Egypt rejected on Monday any link between stalled parliamentary elections and its drive to secure a loan from the IMF as it struggles with a budget and foreign currency crisis.
Talks on Sunday between Prime Minister Hesham Qandil and a top International Monetary Fund official produced no agreements on anything specific, but had paved the way for the arrival of an IMF technical team soon, the government spokesperson said.
Egypt is seeking a US$4.8 billion loan from the International Monetary Fund to ease an economic crisis rooted in more than two years of political turmoil since the overthrow of former President Hosni Mubarak.
Cabinet spokesperson Alaa El-Hadidi said Sunday's talks with the IMF's Director for the Middle East and North Africa Masood Ahmed had covered the loan, which was agreed in principle last November but put on hold at Cairo's request during violent street protests.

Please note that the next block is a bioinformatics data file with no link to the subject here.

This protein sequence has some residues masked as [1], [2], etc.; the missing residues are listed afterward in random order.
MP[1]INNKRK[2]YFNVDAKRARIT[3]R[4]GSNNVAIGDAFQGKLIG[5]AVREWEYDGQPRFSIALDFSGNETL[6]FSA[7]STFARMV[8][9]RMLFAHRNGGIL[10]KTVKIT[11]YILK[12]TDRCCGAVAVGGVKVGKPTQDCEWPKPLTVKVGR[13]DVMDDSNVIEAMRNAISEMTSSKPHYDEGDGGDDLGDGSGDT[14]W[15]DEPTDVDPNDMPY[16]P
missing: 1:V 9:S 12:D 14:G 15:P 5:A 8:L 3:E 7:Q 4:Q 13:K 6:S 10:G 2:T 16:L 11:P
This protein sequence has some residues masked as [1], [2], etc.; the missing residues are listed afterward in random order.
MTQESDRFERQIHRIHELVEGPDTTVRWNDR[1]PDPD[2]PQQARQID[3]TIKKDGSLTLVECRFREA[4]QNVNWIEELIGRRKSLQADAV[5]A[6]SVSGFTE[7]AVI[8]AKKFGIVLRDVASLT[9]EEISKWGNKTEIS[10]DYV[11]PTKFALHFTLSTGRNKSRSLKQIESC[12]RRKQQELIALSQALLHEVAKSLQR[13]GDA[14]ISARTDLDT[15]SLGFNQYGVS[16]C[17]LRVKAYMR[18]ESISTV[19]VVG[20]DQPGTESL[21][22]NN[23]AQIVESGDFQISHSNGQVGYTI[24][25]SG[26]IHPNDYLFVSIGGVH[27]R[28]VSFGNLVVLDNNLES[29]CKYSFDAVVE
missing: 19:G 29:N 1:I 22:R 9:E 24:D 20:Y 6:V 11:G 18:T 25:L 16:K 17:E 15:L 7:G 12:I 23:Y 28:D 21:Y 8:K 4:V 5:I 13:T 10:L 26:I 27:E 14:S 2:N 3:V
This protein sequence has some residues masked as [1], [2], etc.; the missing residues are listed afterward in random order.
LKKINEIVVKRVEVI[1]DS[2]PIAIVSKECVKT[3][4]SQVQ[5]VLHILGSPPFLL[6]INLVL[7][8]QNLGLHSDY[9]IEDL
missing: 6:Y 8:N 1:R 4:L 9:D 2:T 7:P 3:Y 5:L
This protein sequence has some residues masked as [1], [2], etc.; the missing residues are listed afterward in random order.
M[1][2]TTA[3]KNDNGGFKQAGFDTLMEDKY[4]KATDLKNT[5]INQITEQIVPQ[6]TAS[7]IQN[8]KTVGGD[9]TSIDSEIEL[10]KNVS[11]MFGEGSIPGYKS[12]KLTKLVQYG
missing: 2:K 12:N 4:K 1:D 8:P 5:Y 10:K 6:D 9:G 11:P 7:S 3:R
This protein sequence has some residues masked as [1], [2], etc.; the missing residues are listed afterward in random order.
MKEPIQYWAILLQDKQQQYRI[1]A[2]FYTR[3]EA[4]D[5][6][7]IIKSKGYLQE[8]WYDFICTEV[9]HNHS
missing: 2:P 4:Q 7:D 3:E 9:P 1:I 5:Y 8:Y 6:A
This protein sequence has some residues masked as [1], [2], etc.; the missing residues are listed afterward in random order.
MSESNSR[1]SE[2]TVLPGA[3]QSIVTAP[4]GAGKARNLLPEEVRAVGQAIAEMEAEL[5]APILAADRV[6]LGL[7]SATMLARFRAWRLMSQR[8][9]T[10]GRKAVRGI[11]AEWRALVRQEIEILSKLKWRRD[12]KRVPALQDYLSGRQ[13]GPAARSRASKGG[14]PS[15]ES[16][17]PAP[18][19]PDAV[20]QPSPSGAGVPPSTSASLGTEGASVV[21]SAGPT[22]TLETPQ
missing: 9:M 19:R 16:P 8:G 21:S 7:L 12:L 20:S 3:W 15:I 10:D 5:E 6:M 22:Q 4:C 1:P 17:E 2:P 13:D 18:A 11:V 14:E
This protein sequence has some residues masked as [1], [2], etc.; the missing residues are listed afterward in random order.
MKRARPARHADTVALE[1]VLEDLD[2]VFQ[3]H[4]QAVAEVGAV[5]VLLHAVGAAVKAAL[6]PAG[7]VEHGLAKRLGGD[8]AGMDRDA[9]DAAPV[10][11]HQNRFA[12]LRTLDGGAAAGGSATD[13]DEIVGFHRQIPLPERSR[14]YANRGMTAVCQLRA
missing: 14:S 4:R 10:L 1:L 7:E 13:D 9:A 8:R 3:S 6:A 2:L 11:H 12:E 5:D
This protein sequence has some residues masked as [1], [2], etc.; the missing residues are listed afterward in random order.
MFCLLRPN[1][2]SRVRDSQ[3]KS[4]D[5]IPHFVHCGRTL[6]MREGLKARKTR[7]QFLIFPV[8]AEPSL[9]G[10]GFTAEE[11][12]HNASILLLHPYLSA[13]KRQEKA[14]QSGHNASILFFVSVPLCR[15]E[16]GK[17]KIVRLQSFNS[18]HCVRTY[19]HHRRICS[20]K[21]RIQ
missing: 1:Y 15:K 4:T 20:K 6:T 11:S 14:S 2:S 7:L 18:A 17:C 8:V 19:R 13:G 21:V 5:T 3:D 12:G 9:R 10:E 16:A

"All the discussion was about financial support or the loan that Egypt aims to obtain from the Fund," said Hadidi. "There is no link between the loan and parliamentary elections."
The IMF has appeared reluctant to negotiate a full deal given Egypt's current deep political uncertainty.
Elections to the lower house of Parliament, which was dissolved in the middle of last year, were supposed to start next month. However, a court cancelled President Mohamed Morsy's decree calling the polls and a state appeal against the ruling was postponed on Sunday for a week.
The IMF has raised the possibility of a relatively small bridging loan to help tide Egypt over, and Ahmed was cautious on Sunday on the chances of a loan materializing.
"We agreed that our discussions would continue diligently over the coming weeks with the aim of reaching agreement on possible financial support from the IMF," Ahmed said.